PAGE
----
In his 1965 classic book Lament for a Nation, philosopher George Grant mourned the death of Canada as a sovereign state. With the hindsight of 41 years, it might seem that Grant was hasty in his judgment. Canada, after all, is still alive and kicking. Our athletes even won 24 medals at the Winter Olympics, Canada's highest total ever!
What Grant saw, however, was the withering away of the notion that, north of the 49th parallel, we could build a society that cherished the common good as more important than individualism, that social order was more important than liberty.
He saw the Canadian ideal blown away in the 1963 federal election in which Lester Pearson's Liberals defeated John Diefenbaker's Progressive Conservatives. But more than any passing election result, Grant believed there was an inevitability to the eclipse of an ethic of tradition and social order in a world which makes technology and efficiency its gods.
Technology has no ethics, he argued, and that made the very idea of Canada redundant. "Where modern science has achieved its mastery, there is no place for local cultures."
The capitalist system, so dependent on individualism and technological progress, made national boundaries "only matters of political formality." All cultures are being dissolved into a homogenized Pablum.
"Perhaps we should rejoice in the disappearance of Canada," Grant wrote sarcastically. "We leave the narrow provincialism and our backwoods culture; we enter the excitement of the United States where all the great things are being done."
To read this section of The Compendium of the Social Doctrine of the Church is to come face to face with Grant's lament under a new cover. The Compendium says globalization offers both "new hopes" and "troubling questions." But it is the troubling questions that take centre stage.
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Our new economy is constantly evolving and as a society, we must create a new social order.
International trade, the Compendium says, will promote development – "if properly oriented." That proper orientation must be rooted in ethics. As it looks around, the Compendium sees increasing inequalities, both within nations and among the nations of the world.
Countries excluded from the new financial markets do not receive any benefits, "but are still exposed to the eventual negative consequences that financial instability can cause for their real economic systems" (n. 369).
Pressured by international markets, "the traditional defensive measures of states appear to be destined to fail" (n. 370). Nation states are gradually losing their effectiveness, their reason for being. Meanwhile, the international community is hesitant to respect human rights.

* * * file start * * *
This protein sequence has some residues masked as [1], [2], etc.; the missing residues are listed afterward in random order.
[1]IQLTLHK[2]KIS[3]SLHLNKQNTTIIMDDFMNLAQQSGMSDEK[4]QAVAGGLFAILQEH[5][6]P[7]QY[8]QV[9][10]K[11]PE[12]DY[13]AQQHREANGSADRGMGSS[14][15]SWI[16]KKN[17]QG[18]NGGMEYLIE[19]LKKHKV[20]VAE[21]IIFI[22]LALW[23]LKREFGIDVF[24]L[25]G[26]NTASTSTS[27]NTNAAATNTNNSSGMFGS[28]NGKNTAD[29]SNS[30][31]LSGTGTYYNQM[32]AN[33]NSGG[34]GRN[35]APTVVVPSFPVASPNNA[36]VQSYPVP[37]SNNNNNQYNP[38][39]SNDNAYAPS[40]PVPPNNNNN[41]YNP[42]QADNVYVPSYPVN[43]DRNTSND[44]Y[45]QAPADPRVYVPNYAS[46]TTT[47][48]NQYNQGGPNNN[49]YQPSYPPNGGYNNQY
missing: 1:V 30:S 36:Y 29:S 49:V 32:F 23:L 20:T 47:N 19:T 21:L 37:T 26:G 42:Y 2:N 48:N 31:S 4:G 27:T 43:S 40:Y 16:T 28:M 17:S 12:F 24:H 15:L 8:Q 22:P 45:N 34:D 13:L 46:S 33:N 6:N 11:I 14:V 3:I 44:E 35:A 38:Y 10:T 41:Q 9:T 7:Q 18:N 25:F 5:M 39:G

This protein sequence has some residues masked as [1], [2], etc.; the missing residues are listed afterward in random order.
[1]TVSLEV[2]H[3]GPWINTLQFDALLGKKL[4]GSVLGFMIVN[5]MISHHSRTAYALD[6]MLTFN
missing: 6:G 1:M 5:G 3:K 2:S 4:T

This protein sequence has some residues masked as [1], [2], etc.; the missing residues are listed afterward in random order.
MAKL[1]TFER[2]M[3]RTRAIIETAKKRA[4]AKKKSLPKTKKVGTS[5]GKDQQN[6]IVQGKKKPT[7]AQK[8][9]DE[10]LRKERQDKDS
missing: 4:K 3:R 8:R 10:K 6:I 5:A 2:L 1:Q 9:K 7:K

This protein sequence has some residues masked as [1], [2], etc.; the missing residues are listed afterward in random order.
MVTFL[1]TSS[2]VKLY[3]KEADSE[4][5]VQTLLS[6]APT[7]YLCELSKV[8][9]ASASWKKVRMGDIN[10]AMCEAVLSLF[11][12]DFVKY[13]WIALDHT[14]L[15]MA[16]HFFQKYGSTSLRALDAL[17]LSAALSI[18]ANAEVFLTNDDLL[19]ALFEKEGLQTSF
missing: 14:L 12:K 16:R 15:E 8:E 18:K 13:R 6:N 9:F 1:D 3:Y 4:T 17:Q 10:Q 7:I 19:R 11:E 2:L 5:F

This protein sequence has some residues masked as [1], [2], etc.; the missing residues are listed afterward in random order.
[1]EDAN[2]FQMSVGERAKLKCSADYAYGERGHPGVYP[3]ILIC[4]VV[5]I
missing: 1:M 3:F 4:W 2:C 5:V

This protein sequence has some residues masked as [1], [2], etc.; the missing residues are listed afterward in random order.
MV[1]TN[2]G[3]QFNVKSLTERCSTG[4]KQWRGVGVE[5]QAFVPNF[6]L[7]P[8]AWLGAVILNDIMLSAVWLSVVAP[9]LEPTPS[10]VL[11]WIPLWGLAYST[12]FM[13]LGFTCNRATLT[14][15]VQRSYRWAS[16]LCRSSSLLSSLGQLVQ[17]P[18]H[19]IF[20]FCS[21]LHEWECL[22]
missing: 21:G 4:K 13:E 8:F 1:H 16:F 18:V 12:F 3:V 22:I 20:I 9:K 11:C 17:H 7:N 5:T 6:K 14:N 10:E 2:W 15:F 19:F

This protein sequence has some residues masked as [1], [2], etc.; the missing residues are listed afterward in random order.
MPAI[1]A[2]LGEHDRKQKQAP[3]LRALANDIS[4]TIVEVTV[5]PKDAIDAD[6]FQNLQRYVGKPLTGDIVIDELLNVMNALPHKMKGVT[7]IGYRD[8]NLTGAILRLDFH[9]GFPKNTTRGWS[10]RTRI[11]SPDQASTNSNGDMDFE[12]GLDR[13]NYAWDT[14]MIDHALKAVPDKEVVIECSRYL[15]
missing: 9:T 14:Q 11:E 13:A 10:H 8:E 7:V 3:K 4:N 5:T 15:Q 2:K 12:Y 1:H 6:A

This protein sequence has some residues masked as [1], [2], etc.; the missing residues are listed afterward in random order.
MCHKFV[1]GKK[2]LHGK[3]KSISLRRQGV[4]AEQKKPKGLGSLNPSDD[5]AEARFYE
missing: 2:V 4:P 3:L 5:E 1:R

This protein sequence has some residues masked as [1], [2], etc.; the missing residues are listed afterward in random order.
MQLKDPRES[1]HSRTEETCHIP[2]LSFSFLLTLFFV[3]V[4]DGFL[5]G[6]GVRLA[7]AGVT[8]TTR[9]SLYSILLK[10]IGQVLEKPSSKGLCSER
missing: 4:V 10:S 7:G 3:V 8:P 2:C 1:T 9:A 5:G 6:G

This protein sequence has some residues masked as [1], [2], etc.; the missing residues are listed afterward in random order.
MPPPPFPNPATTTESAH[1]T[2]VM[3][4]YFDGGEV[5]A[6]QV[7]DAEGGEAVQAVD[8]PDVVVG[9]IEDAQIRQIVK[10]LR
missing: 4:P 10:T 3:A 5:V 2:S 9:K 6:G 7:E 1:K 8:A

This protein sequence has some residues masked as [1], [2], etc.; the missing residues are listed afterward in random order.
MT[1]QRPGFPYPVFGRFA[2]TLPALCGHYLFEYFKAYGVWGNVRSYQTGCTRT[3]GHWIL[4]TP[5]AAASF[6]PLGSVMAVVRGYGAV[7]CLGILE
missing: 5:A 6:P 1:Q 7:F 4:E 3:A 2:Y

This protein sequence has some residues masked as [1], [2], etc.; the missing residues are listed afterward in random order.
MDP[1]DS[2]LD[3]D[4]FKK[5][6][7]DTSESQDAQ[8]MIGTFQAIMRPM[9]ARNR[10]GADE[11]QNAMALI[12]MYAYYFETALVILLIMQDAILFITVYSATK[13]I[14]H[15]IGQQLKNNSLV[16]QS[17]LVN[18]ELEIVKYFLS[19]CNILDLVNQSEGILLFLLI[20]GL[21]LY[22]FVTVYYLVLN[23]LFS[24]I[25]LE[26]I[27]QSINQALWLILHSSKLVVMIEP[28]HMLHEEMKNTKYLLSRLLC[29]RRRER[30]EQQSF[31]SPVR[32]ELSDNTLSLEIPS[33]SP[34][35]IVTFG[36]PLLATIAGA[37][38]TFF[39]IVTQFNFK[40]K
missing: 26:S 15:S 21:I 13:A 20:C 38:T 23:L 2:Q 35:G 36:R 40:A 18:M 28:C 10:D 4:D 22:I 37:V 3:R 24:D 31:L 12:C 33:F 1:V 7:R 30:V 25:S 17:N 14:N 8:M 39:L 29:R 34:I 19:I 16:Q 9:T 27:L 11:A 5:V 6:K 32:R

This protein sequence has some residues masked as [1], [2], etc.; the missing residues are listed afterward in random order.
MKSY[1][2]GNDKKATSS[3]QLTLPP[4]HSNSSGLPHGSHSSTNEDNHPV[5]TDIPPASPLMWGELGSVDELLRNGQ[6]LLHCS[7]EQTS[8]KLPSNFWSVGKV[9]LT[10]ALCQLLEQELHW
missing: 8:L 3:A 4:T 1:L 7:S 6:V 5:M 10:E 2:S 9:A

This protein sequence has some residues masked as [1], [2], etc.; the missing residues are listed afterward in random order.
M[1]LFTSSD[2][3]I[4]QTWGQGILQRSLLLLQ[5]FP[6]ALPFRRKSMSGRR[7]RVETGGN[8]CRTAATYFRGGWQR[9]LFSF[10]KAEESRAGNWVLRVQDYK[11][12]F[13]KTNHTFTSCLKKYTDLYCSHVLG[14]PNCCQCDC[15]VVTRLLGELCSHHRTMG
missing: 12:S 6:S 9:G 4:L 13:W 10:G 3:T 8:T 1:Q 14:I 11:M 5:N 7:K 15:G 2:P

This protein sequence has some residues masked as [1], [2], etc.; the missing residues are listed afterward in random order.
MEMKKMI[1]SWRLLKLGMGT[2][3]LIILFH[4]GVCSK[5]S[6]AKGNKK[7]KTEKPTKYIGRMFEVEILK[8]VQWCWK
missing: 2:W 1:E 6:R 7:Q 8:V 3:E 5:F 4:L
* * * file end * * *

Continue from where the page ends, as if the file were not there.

Economic globalization and technological progress are strengthening each other, "making the whole process of this present phase of transition extremely rapid" (n. 362).
Like Grant, the Compendium is not only concerned with economic imbalances, but also with the loss of culture in this brave new world. "Local features and cultural differences" are threatened by an international economy without ethics, "that has only itself as a point of reference." Among the threatened cultural differences are people's religious beliefs and practices. To the poor, those religious beliefs are among "what remains most precious to them." Wealthy nations, on the other hand, suffer from "existential confusion."
"A sense of alienation and loss of their own humanity has made people feel reduced to the role of cogs in the machinery of production and consumption," the Compendium says, quoting a 1991 audience talk by Pope John Paul II (n. 374).
Once production and consumption become society's only value, as they threaten to become, the entire socio-cultural system is weakened.
But unlike Grant, the Compendium offers a glimmer of hope. That hope comes if politics can - just like economics - "extend its range of action beyond national boundaries" (n. 372). The expression of morality through some form of international governance may balance off the relentless drive for power and profits and protect human dignity.
More than pinning its hopes on world government, however, the Compendium also urges "organizations of civil society" to assume new tasks on a worldwide level. Ultimately, we must look to "globalization in solidarity" in order to redistribute wealth and fairly share the benefits of economic globalization.
Is there hope for Canada or any national culture in the face of globalization? Is it realistic to expect a worldwide redistribution of wealth? Can tradition and social order be reborn as guiding principles for society? The answers to these questions are beyond the scope of the Compendium.
What we can say with assurance is that the world is changing and will continue to change rapidly. Local cultures of the future will not be those of even the recent past. Our choice is between going with the flow or taking actions that can preserve and nurture human dignity. We can let individualism rule or we can build new bonds of solidarity.